I went to my home country, Israel, and watched on TV from there the news of the first tragic week in Japan. Every night, I phoned my wife in Japan, but she sounded much more calm than how things looked from outside…by that point, I started to suspect that the Japanese media wasn’t telling the whole truth.
I came back to Japan, and 2 weeks later I volunteered to be a translator for an Israeli support-team to the Tohoku area. I had a chance to watch from close up and in real time the power of nature, and to understand that there is no way a man-made construction can withstand it.
On June 2011 we gathered with some friends, I showed them the pictures I took of Tohoku, and we started to think if there was anything that we, as individuals, could do in order to stop the use of nuclear plants.
30 people discussed for almost 7 hours! Each member of that group was very happy to recognize that s/he was not the only one who was really worried about the future.
This was the first step of “The Chichibu people’s group against nuclear power plants.” Since that time, for more than 7 years, we gather every 2 weeks, each time for a 3~4 hour meeting of 10~15 persons.
We started by inviting lecturers, studying about nuclear plants and the way people inside them work, about radioactivity, air and sea pollution, energy…we invited lecturers from Tanpopo-sha, Greenpeace and more, went on study-tours, and understood that we must raise our voices for a better future!
Our group started to take part in demonstrations in Tokyo, and also to have our own small ones in our local area.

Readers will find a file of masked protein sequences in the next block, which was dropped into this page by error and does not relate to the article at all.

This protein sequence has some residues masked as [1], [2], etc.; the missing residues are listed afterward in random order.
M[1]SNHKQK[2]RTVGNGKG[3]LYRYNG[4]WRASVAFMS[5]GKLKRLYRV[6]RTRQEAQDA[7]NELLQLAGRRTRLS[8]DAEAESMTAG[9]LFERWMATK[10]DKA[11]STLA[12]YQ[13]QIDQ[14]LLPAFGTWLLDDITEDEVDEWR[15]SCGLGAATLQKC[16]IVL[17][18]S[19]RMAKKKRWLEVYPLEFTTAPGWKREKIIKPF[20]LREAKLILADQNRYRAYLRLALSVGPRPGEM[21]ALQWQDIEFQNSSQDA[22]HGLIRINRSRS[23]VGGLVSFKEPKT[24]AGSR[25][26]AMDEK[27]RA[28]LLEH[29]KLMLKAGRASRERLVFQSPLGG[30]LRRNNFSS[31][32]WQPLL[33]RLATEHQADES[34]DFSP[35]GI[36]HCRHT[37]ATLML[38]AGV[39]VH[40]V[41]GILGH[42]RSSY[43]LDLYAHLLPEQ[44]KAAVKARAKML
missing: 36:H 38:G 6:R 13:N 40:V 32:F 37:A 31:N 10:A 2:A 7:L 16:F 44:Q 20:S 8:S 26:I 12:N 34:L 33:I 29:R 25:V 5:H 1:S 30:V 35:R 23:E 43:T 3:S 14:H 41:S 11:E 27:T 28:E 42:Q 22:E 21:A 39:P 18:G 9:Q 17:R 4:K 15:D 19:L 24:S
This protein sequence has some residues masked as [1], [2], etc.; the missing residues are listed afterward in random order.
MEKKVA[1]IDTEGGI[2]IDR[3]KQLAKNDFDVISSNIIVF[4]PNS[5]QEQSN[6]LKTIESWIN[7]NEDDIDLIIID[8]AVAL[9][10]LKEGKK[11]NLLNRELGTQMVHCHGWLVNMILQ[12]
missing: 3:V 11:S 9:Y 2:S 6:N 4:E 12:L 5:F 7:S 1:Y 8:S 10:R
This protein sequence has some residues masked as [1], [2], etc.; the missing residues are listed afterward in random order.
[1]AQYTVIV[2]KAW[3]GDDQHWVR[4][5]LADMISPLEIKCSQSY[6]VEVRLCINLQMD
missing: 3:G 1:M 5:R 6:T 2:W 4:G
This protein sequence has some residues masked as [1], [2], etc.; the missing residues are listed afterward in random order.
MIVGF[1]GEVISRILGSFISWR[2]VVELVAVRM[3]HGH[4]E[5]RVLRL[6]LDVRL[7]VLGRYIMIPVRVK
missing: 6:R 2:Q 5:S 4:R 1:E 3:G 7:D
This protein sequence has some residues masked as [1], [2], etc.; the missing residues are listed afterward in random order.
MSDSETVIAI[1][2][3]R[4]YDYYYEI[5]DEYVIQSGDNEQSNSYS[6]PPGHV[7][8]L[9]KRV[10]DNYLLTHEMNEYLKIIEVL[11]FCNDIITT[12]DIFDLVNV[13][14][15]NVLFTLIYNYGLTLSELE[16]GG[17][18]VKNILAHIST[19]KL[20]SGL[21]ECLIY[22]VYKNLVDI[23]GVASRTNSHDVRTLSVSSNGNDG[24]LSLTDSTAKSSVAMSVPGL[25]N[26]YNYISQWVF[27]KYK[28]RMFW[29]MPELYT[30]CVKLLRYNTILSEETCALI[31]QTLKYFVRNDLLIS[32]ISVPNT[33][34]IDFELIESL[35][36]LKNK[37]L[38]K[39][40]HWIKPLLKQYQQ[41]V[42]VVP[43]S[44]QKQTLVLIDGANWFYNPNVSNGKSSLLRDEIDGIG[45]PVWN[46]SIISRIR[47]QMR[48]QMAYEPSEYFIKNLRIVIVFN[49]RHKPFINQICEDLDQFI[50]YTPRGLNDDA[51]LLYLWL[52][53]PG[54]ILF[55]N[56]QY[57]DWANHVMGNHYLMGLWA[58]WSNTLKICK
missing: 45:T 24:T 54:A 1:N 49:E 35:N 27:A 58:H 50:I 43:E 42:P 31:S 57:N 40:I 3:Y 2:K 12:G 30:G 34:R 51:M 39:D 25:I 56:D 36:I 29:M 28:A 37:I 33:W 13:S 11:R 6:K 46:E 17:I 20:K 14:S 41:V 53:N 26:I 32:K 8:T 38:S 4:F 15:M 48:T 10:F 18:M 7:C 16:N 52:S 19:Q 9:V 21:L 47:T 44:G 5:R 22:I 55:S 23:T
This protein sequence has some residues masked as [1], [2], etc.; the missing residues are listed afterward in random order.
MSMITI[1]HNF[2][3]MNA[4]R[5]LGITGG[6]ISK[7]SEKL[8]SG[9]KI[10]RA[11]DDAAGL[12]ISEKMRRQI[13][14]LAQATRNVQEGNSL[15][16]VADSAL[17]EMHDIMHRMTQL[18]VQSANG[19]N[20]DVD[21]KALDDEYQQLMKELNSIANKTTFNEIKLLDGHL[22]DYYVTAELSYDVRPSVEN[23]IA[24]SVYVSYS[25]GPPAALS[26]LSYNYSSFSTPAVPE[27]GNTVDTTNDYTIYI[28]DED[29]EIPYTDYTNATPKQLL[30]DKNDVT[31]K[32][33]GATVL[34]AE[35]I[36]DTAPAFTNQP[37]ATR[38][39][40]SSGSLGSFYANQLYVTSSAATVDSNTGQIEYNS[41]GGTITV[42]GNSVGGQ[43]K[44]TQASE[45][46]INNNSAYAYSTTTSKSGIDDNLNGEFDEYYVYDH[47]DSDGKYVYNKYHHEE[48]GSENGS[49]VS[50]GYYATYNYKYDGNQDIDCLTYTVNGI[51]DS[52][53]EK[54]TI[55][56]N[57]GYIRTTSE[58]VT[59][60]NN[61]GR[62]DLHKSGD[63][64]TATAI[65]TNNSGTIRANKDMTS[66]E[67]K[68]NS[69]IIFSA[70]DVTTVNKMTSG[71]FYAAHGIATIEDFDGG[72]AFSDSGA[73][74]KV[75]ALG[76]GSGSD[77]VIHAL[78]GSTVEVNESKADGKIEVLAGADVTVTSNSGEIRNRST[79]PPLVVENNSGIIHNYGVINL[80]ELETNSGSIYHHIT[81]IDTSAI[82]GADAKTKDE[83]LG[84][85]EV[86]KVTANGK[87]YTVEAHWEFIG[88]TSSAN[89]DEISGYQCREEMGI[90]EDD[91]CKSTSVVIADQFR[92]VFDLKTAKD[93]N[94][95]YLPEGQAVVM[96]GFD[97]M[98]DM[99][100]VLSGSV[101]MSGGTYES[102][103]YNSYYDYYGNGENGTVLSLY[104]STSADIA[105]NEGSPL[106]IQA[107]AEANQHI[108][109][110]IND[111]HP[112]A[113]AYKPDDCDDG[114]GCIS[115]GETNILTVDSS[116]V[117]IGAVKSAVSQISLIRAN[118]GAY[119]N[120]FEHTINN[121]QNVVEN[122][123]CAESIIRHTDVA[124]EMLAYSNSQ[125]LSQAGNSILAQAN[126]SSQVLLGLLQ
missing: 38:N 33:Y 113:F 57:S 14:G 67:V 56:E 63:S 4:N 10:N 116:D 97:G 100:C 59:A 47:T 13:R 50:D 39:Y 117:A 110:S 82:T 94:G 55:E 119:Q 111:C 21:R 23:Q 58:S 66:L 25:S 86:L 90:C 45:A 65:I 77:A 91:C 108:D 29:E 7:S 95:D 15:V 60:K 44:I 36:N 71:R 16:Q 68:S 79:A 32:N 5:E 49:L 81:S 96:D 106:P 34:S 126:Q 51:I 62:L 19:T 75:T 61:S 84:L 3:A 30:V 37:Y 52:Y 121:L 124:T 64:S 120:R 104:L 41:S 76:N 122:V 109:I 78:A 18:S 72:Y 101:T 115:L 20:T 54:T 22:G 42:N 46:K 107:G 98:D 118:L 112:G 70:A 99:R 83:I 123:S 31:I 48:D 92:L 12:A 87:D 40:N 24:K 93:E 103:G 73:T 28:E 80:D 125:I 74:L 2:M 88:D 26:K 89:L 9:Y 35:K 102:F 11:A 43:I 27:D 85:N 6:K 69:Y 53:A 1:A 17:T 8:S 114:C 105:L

We bought a radioactivity-measuring device, and used it to measure some points in our area once a month, trying to look for changes, and to record good data for the future.
Once in 2 years, we have a study-tour to the Fukushima area, focusing on 20 km range from Fukushima-daiichi, trying to talk with people who live there about their problems and thoughts. After that, in our area, we have an event of showing by pictures, short movies and talks, our experiences and their difficulties.
Once a year, on the 11th of March, we produce a “don’t forget Fukushima” poster, deliver it inside the morning newspaper of that day to about 20 thousand houses in our area.
Before the local elections for candidates to the city council, we make a questionnaire for all candidates asking their opinions about nuclear plants and nuclear energy, and publish their answers the same way we did with the posters of “don’t forget Fukushima”, also in 20 thousand copies (of course after getting their permission for publishing…)
Our group was established originally as a group against nuclear plants and nuclear power, but we understood that social problems are in a variety of areas and subjects, so nowadays we are raising our voices also against war, against changes in Article 9 of the constitution, and a big voice for human rights.
Our meetings take place in “Kuro Usagi (black rabbit-an endangered species)” which is a very good and healthy bakery in Chichibu, eating “leftover” bread and thinking seriously about Japan’s and the world’s future.
We are open and will be happy to cooperate with anybody for whom the future is important.